How long does it take for you to make a video?

It depends. If I’m really no-lifing it, it’ll be two weeks. But if I’m trying to live a normal life while also working, it’ll be three, four weeks. 

When you create a content or video, what is the part that you struggle the most with?

Probably the storyboarding part, because it takes me so much mental energy. I’ll go “urgh, I have to do this part”. Because the way I make my videos is I record the audio, then storyboard the drawings I want to use, then I’ll line them, colour them if I feel so compelled. The sketch part is the most tedious part for me because I have to be like “what do I want to do”. At the same time, because it’s the sketch part, it feels like you aren’t making any progress on the video. Because that’s not gonna be what it actually looks like in the end. The lining part is fine, because you have the sketch lines, and you just turn your brain off, put on a video and just go, but yeah, I definitely feel the most tired during the sketching part.

What were your inspirations?

When I was younger, my inspirations were shoujo manga, especially Arina Tanemura, obviously because Fruits Basket, and Tokyo Mew Mew, masterpiece. Takeshi Obata, who did the art for Death Note – I love his art style, I wouldn’t even want to say he inspired me, because nothing I draw looks like his, but just that level of skill, I was just like, oh my god, what an inspiration. Definitely manga and anime were a huge part of my inspiration when I was younger and still are to this day.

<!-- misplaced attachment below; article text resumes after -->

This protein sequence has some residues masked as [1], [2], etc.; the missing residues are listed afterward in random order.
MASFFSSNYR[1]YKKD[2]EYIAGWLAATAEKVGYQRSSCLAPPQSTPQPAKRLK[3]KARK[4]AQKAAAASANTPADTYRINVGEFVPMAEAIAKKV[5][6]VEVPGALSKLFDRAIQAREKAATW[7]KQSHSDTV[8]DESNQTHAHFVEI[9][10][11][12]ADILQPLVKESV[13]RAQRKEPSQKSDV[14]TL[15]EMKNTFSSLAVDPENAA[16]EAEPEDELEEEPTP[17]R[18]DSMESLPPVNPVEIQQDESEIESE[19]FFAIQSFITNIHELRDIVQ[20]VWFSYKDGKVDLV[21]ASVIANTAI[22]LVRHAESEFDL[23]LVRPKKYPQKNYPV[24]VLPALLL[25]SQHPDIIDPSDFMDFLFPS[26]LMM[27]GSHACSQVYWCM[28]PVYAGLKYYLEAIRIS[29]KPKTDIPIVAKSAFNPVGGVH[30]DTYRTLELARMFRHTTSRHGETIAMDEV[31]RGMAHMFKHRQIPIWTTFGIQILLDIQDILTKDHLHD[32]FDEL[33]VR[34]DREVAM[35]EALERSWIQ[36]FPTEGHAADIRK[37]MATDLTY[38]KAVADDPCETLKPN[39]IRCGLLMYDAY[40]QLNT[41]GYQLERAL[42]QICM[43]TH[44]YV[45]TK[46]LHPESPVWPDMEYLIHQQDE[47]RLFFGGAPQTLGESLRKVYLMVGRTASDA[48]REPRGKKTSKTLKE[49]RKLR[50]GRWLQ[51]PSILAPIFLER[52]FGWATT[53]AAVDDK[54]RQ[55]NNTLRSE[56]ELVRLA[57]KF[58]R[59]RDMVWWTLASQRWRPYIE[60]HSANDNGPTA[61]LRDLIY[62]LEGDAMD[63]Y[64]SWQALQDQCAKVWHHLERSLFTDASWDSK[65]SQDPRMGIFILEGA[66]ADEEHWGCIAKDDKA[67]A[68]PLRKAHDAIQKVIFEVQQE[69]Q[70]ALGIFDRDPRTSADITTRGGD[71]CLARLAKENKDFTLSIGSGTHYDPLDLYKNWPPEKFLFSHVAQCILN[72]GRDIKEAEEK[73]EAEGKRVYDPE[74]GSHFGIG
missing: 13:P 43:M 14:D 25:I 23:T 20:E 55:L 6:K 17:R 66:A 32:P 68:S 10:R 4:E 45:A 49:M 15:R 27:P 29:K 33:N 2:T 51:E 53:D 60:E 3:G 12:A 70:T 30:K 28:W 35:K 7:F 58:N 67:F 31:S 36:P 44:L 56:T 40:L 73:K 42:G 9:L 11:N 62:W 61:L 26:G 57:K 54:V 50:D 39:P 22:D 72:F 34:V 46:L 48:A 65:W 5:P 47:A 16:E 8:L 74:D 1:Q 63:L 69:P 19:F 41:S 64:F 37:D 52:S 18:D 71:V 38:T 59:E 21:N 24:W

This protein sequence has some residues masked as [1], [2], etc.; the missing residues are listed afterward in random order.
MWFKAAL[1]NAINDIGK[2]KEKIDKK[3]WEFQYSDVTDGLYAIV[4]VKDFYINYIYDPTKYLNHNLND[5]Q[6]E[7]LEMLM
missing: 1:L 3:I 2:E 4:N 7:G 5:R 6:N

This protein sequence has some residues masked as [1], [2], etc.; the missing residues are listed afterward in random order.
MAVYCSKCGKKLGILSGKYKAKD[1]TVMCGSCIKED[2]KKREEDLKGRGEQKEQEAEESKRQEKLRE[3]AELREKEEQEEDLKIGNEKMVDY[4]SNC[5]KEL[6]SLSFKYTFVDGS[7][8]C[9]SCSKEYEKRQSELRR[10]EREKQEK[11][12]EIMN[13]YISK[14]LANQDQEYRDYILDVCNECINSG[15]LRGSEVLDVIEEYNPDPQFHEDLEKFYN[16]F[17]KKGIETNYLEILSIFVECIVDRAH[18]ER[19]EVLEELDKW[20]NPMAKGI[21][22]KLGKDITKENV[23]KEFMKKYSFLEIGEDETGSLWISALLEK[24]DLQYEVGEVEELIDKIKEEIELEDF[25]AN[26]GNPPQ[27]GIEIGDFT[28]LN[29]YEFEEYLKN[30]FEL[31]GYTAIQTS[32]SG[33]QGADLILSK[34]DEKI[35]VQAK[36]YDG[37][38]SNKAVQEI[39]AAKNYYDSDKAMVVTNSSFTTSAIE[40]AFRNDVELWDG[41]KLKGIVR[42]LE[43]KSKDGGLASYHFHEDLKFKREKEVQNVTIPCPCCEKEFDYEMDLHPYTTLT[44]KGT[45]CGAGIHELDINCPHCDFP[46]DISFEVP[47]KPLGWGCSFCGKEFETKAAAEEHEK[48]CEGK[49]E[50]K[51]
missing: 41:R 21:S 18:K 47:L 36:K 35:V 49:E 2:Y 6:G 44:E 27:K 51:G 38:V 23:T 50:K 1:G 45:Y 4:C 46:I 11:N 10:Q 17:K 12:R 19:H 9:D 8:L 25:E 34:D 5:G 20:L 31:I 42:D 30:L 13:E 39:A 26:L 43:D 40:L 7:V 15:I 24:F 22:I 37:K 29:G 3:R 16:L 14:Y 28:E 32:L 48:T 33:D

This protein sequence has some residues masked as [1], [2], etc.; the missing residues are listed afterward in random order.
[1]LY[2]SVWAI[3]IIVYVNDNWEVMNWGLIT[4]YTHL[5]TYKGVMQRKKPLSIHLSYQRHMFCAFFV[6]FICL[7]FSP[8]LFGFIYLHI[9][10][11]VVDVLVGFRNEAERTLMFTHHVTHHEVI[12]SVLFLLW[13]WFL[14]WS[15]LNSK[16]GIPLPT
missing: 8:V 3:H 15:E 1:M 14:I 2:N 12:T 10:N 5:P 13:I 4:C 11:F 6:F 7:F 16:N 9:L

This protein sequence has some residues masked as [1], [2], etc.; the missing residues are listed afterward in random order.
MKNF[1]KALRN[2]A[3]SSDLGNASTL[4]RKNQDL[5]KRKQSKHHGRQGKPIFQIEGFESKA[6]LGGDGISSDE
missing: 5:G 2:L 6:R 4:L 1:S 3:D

What’s your proudest achievement so far, in your career or personal life?

I guess the obvious would be that I did YouTube and it went pretty far! If I had to pick a specific moment, where I was like “whoa, I made it!” I guess it would be when I first got the email inviting me to VidCon in 2019. I was just super excited because it just wasn’t something I was expecting. At that time, getting invited to VidCon felt super prestigious, like “oh, you were handpicked to be featured in this huge YouTuber convention”.

But then COVID happened, so then it was postponed to 2021. I was like “okay, that’s fine”. But then it got postponed again. And then it was 2022, this year, and I finally got to attend in July. It was, uh, the internet culture has changed, so now it’s more like a TikTok convention and I felt really out of place. I still had a great time, granted I did get COVID so I’m a little salty about that, but yeah. I think in 2019 when I first got that email, I was super excited, and now I’ve finally fulfilled that this year, but it was… okay. (laughs)

You have a specific comic-like shoujo style, how did you get to this style?

I would say every art style is an amalgamation of other art styles that inspired me, and I think that goes for every artist, it’s just more like what is pleasing to my eye when I draw this. When I see some feature that someone uses that I like, like the way they draw highlights, I want to draw like that too. It is sort of like a little mismash, and even then, my art style is not at a place that I am happy with. It’s something I want to keep working on. Yeah, I think the root of all art style is inspiration.